Federal Rule of Criminal Procedure 52(a) sets out the standard for determining harmless error for non-constitutional errors, such as the violation of 804(b)(5) of the Federal Rules of Evidence. See Kotteakos v. United States, 328 U.S. 750, 765, 66 S.Ct. 1239, 1248, 90 L.Ed. 1557 (1946) ("But if one cannot say, with fair assurance, after pondering all that happened without stripping the erroneous action from the whole, that the judgment was not substantially swayed by the error, it is impossible to conclude that substantial rights were not affected."). The standard announced by Chapman v. California guides the harmless error analysis when constitutional error is present. Here we have found a non-constitutional error and applied the Rule 52(a) standard. We did not address York's claim that the admission of the evidence violated the confrontation clause, a constitutional error. If we had, the standard would have changed but not the outcome. By not holding the error harmless under 52(a) the error was certainly not harmless under the more rigid standard for harmlessness contained in Chapman. However, it might be argued that if the error is held harmless under the non-constitutional standard it may be that a determination of whether a confrontation clause violation has occurred should be made in order to determine if the error is also harmless under the more demanding Chapman standard. See United States v. McCall, 740 F.2d 1331, 1338 (4th Cir.1984). But see id. at 1342 (Widener, J., concurring)
In what appellant's counsel labeled a "prefatory comment" in his opening brief he stated:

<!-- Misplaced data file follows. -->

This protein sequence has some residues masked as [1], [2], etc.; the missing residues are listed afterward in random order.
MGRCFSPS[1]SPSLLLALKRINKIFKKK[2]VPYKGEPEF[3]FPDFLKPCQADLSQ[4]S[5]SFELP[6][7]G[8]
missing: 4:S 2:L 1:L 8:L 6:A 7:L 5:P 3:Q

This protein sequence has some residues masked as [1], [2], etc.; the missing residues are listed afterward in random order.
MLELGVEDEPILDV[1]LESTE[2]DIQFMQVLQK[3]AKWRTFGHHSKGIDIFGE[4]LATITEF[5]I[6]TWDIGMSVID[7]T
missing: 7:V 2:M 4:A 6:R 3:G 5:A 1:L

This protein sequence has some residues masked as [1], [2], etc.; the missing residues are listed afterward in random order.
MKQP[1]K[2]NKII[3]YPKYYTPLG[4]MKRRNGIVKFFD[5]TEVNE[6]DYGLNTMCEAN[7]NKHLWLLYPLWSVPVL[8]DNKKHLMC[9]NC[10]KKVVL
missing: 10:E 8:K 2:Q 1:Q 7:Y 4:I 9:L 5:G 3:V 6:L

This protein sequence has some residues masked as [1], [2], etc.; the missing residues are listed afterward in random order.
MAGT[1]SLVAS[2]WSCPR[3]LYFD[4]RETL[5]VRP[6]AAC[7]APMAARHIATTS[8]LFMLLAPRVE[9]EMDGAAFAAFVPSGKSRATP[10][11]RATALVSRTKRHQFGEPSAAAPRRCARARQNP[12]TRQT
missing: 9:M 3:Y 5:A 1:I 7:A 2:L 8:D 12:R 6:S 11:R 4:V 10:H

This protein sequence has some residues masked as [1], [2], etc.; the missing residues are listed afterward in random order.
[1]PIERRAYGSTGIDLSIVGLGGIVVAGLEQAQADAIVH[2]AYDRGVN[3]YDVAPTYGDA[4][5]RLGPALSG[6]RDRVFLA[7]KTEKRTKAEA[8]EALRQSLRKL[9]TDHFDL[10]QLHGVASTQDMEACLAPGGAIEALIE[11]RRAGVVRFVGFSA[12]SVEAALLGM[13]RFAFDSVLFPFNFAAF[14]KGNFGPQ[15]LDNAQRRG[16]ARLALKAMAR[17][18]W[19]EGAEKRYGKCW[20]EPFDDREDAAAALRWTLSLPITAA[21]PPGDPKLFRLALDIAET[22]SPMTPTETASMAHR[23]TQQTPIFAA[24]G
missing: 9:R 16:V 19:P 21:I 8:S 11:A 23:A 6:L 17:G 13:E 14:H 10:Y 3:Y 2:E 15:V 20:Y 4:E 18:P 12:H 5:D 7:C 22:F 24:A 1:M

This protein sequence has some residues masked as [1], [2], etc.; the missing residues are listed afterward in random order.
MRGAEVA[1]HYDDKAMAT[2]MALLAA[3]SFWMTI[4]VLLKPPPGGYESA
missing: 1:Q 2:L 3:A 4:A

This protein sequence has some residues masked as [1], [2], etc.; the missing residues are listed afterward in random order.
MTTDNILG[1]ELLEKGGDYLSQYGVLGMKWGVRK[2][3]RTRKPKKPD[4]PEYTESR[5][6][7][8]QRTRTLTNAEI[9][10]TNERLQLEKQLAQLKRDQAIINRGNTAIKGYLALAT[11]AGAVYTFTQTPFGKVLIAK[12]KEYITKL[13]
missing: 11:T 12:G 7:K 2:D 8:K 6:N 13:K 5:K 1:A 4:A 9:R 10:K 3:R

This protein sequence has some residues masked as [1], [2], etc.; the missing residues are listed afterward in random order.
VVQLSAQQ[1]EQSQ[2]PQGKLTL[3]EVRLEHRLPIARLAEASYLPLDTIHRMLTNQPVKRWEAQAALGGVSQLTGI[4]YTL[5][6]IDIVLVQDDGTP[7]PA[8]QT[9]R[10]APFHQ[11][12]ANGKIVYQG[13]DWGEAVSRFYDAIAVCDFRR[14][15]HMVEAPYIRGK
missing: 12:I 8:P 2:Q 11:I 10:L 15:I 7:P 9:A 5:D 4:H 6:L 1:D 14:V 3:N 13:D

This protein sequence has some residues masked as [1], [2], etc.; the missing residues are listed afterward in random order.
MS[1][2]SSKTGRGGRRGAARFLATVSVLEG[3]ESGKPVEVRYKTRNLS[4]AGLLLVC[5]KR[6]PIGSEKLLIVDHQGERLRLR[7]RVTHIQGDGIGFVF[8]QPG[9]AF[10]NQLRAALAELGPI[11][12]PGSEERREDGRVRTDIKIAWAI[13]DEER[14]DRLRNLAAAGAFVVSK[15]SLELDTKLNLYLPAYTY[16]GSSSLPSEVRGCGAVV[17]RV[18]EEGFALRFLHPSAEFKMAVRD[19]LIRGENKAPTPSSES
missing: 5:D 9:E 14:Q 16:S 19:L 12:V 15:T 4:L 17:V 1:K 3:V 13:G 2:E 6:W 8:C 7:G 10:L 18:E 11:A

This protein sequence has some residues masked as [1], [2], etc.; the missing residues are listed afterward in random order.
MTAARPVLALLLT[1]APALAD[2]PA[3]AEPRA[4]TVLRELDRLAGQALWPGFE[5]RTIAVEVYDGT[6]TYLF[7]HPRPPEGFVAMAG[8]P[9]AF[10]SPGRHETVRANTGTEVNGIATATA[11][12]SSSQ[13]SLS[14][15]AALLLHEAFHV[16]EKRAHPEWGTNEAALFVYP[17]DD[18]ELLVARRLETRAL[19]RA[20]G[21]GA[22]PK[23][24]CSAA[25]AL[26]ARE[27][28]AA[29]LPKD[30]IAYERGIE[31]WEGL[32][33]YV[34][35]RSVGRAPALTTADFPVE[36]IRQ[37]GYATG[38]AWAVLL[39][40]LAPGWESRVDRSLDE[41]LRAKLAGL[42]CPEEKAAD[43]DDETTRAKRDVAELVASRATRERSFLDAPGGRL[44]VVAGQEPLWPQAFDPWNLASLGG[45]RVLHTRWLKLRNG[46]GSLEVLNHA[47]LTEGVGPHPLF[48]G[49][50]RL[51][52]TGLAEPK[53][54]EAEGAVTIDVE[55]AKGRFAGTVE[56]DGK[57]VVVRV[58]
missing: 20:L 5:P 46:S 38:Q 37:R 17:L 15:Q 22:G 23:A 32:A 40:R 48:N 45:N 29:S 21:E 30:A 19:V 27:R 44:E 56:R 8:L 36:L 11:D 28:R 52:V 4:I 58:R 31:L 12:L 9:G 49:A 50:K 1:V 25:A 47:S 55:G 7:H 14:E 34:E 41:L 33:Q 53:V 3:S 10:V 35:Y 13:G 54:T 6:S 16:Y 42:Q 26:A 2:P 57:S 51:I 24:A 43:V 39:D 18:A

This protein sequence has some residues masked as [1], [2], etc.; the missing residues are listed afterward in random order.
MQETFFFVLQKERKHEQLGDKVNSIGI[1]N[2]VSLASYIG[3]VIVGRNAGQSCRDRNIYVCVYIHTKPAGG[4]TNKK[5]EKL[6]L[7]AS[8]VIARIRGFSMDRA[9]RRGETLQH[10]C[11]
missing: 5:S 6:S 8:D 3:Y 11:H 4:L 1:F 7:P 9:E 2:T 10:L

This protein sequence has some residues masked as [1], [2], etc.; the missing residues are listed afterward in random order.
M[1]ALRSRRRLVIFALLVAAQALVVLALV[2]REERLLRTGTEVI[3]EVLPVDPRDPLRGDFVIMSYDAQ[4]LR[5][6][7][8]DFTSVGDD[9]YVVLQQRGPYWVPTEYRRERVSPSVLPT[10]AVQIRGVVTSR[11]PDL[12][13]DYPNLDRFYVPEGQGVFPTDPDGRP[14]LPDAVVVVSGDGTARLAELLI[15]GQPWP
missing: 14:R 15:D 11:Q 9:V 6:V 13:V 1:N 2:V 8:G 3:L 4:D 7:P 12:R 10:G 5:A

Based on the manner in which it ruled, it is fair to say that the trial court had been influenced against York by the mere nature of the allegations leveled against him by the government. It appears that the trial court formed a conscious hostile predisposition in response to these allegations. The trial court admitted numerous items of extremely damaging evidence against York by contorting various hearsay and evidentiary rules beyond tolerable limits. These improper admissions were so prejudicial so as to warrant reversal.
On review of the record, there is absolutely nothing which suggests a "hostile predisposition" on the part of the trial judge. The appellant merely did not prevail on some evidentiary rulings. The fact that we have subsequently determined that one of those rulings was incorrect in no way indicates that the trial judge was hostile to the appellant. Unfortunately, this is not the first time unfounded comments, such as those set out above, have appeared in papers filed in this court by this same law firm, Genson, Steinback & Gillespie. Such "flavorings" of the record, which assign improper motives to judicial determinations, trial or appellate, go far beyond the bounds of vigorous advocacy and will not be tolerated. See, e.g., Ill.Ann.Stat. ch. 110A Canon 8; Rule 8-102(b) (Smith-Hurd 1985). We warn counsel in this case, and the bar of this court, to avoid characterization of judicial rulings by impugning the motives of the judge or judges involved, unless the allegations can be supported by more than the fact that a party was unsuccessful in the course of litigation.